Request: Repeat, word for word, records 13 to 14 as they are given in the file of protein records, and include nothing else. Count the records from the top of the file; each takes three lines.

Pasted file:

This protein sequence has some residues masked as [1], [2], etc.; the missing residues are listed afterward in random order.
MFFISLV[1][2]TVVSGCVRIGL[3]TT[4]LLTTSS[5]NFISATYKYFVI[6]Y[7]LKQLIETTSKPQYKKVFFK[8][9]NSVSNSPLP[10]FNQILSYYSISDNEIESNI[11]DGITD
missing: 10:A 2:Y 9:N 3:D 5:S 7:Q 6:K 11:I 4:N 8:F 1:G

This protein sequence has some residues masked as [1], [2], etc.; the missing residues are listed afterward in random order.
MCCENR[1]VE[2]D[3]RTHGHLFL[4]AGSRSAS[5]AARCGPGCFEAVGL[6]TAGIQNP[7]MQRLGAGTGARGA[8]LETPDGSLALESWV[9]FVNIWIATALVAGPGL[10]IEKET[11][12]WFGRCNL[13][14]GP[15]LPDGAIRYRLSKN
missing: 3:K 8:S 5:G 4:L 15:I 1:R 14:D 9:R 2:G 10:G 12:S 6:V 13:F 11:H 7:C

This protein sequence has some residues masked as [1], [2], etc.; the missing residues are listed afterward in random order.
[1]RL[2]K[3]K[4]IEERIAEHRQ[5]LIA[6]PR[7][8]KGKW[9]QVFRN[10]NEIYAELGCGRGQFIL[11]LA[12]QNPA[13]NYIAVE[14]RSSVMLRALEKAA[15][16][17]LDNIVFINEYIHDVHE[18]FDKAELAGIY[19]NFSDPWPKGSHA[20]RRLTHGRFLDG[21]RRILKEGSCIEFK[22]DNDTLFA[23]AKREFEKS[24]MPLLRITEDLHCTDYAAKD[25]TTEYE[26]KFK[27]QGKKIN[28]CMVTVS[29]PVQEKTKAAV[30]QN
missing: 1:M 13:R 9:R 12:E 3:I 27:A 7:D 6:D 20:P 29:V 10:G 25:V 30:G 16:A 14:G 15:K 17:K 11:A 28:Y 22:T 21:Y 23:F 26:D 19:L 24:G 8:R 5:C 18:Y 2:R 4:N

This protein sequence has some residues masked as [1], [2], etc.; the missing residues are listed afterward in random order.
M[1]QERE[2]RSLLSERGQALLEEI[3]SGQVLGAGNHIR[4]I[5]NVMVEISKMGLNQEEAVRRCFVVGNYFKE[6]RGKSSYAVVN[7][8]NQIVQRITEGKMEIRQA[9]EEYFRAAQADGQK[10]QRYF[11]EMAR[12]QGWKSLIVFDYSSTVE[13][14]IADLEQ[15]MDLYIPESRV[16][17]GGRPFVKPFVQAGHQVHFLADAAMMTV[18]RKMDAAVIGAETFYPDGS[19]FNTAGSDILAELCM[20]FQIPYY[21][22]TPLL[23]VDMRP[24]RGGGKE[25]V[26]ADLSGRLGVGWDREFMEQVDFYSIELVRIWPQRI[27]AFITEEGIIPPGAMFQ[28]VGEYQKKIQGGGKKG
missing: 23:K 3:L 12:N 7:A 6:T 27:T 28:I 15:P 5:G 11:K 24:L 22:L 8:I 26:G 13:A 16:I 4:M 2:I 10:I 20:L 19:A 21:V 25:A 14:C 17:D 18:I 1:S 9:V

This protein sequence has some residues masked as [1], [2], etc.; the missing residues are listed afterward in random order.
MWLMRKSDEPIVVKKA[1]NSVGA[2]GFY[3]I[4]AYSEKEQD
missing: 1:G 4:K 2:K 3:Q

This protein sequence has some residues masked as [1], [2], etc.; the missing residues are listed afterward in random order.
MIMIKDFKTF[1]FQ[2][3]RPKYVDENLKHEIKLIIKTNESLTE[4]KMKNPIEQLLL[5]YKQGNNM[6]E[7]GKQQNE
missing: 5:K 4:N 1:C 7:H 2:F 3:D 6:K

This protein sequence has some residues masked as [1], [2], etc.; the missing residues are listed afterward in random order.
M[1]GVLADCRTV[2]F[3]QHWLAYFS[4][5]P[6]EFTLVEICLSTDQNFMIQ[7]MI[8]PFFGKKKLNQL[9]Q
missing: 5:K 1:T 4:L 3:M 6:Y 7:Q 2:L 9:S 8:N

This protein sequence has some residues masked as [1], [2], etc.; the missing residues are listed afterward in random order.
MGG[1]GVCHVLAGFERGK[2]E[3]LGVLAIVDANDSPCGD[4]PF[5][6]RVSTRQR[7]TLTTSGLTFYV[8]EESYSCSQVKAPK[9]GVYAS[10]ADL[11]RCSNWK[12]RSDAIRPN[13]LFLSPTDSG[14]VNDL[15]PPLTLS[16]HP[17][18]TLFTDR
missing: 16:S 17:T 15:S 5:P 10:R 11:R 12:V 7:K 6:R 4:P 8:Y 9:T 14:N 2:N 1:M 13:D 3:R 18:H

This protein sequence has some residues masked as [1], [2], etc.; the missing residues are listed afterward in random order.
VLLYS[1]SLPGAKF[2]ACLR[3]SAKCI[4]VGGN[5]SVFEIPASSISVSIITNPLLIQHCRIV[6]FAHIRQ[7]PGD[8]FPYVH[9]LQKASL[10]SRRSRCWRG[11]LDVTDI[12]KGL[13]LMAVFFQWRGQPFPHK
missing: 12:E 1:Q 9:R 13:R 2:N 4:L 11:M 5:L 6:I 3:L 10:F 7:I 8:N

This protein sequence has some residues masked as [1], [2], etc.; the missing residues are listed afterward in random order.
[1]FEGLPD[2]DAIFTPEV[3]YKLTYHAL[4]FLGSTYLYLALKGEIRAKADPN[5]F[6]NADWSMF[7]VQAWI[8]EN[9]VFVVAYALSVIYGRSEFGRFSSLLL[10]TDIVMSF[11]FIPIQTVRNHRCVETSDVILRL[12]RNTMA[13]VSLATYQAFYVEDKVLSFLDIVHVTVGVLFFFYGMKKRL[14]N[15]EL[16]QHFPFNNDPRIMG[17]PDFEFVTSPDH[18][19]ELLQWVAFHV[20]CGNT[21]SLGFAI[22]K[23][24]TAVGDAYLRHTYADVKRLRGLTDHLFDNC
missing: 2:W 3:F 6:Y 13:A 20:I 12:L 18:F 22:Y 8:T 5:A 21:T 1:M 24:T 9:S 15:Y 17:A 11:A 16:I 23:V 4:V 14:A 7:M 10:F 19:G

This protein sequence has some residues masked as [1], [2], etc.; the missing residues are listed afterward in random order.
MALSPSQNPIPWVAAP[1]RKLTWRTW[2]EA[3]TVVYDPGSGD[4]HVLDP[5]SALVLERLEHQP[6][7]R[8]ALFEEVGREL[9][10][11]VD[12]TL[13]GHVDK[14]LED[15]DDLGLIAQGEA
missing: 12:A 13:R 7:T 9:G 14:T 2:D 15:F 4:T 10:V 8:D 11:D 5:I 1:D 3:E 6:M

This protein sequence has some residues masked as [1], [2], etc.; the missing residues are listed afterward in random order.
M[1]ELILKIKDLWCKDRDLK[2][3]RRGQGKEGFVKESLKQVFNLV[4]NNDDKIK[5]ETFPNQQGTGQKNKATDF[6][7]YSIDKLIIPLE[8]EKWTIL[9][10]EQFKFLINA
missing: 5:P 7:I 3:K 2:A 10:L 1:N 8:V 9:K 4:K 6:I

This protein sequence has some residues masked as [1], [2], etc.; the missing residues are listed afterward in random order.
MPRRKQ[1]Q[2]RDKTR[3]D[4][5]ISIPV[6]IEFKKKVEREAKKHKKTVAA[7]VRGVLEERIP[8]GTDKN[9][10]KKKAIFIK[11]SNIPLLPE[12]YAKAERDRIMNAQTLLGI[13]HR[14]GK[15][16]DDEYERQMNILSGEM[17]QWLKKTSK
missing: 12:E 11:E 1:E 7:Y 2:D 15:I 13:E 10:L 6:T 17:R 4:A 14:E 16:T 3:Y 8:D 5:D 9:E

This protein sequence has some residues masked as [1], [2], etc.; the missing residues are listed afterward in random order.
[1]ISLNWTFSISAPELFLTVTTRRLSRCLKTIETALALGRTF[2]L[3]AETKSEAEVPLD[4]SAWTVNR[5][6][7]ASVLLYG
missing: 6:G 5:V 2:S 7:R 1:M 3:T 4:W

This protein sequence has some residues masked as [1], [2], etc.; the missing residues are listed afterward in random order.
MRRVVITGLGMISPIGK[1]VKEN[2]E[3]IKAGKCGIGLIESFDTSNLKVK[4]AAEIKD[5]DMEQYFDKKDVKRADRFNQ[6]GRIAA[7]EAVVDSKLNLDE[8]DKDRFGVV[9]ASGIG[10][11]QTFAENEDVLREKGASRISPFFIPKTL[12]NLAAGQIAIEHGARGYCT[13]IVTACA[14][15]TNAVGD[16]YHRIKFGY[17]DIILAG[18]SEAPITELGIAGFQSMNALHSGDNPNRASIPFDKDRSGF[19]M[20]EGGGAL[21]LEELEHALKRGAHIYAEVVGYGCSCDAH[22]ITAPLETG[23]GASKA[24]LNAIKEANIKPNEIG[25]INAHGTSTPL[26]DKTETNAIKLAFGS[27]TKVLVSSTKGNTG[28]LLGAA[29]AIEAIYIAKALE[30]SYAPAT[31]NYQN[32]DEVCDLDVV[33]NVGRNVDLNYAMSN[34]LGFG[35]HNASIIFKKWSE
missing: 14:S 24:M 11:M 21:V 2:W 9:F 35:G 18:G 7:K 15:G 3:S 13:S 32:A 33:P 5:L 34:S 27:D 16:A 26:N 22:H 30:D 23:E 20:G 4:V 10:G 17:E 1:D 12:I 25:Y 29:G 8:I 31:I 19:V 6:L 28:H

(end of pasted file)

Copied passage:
This protein sequence has some residues masked as [1], [2], etc.; the missing residues are listed afterward in random order.
MPRRKQ[1]Q[2]RDKTR[3]D[4][5]ISIPV[6]IEFKKKVEREAKKHKKTVAA[7]VRGVLEERIP[8]GTDKN[9][10]KKKAIFIK[11]SNIPLLPE[12]YAKAERDRIMNAQTLLGI[13]HR[14]GK[15][16]DDEYERQMNILSGEM[17]QWLKKTSK
missing: 12:E 11:E 1:E 7:Y 2:D 15:I 13:E 10:L 6:T 17:R 4:A 14:E 16:T 3:Y 8:D 5:D 9:E

This protein sequence has some residues masked as [1], [2], etc.; the missing residues are listed afterward in random order.
[1]ISLNWTFSISAPELFLTVTTRRLSRCLKTIETALALGRTF[2]L[3]AETKSEAEVPLD[4]SAWTVNR[5][6][7]ASVLLYG
missing: 6:G 5:V 2:S 7:R 1:M 3:T 4:W